Summey said he has not yet heard from the school district, adding he would like to sit down with them.

“We’re just interested in making sure that children in North Charleston have the same opportunities as children in the entire county to get the best possible education that they can, and that’s not to say that the school district is not making effort,” Summey said. “It’s saying we don’t believe that effort to date has been successful.”

Charleston County School Board Chair Pam McKinney says she has not heard a single word from Summey or the city since she took office. She claims she learned of the mayor’s plan from news coverage.

“CCSD is proud to serve students from every corner of Charleston County,” McKinney said. “It is a priority for the board to ensure every child has access to a high-quality education. North Charleston students deserve a great education and that is exactly what we are working to deliver.”

The Charleston County School District provided a response to the city’s plans, saying the proposal to withdraw would duplicate administrative costs and result in less funding per pupil.

Mayor Keith Summey’s proposal to withdraw North Charleston schools from the Charleston County School District (CCSD) and instead house them in a department within the City of North Charleston would fail students. Such would duplicate administrative costs and result in less funding per pupil for both academic support and capital improvement.

Mayor Summey’s assertion that the City contributes more than what it receives from CCSD is untrue. In fact, North Charleston has historically received well above the CCSD average funding for construction and facilities maintenance.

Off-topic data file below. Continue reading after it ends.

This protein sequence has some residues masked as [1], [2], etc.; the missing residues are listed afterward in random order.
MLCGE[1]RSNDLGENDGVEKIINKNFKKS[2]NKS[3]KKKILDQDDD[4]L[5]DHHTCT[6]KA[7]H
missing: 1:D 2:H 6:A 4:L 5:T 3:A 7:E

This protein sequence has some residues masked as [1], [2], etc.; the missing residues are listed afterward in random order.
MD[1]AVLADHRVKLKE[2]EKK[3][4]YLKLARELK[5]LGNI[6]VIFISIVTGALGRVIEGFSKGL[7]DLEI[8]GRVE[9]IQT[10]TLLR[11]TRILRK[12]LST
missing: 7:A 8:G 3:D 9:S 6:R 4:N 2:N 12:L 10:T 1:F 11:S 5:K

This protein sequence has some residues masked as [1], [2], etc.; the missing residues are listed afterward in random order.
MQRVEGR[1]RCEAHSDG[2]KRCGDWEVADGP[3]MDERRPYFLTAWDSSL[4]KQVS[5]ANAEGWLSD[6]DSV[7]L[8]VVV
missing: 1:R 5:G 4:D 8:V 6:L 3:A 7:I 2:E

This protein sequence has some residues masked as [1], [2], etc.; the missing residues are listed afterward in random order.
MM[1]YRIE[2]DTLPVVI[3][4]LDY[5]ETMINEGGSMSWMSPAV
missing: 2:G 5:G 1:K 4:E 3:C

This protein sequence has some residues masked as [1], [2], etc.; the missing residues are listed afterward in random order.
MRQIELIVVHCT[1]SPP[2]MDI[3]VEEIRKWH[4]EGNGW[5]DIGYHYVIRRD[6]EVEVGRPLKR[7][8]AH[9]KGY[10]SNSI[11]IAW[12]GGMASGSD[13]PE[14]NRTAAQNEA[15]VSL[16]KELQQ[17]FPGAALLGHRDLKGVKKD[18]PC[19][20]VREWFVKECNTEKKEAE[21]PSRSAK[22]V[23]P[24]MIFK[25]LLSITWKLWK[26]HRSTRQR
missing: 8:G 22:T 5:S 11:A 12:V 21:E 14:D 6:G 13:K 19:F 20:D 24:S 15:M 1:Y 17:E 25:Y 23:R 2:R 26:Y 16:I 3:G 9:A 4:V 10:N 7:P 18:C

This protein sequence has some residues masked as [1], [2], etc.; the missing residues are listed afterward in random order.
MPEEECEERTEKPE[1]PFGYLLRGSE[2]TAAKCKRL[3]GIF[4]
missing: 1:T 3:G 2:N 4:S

North Charleston’s schools currently account for 30.32% of the District’s total student population yet receive approximately 35.6% of funds allocated for schools. In addition, the average budgeted per-pupil allocation in FY2023 for North Charleston schools was $16,645.18 compared to that for all other CCSD schools at $14,171.06; isolating North Charleston’s schools served through Acceleration Schools boasts a $19,532.61 per pupil allocation.

Claims that academic efforts in North Charleston schools have not been successful are also misleading. Most recently, for example, three North Charleston schools were removed from the state improvement designation list while others made significant gains.

Rather than benefiting students, withdrawing schools from CCSD would exacerbate educational disparities between geographic areas that CCSD has worked to address. Likewise, the assertion that creating a smaller district would ensure children in North Charleston have greater opportunities is simply misguided. Smaller schools and smaller districts have historically been less-able to offer such access and opportunity.

The District calls on Mayor Summey to address his concerns directly with CCSD leadership so that adults can avoid negative outcomes for students, parents, and educators. The Mayor has not reached out to the District directly since February 2022, after which he and Superintendent Kennedy met with other District and City officials.

The city refutes this, claiming the mayor reached out in May 2022 about an educational program.

Summey reaffirmed Wednesday morning he has not yet decided if he will seek re-election but expects to do so within the next 30 days.

This is a developing story. Check back for updates.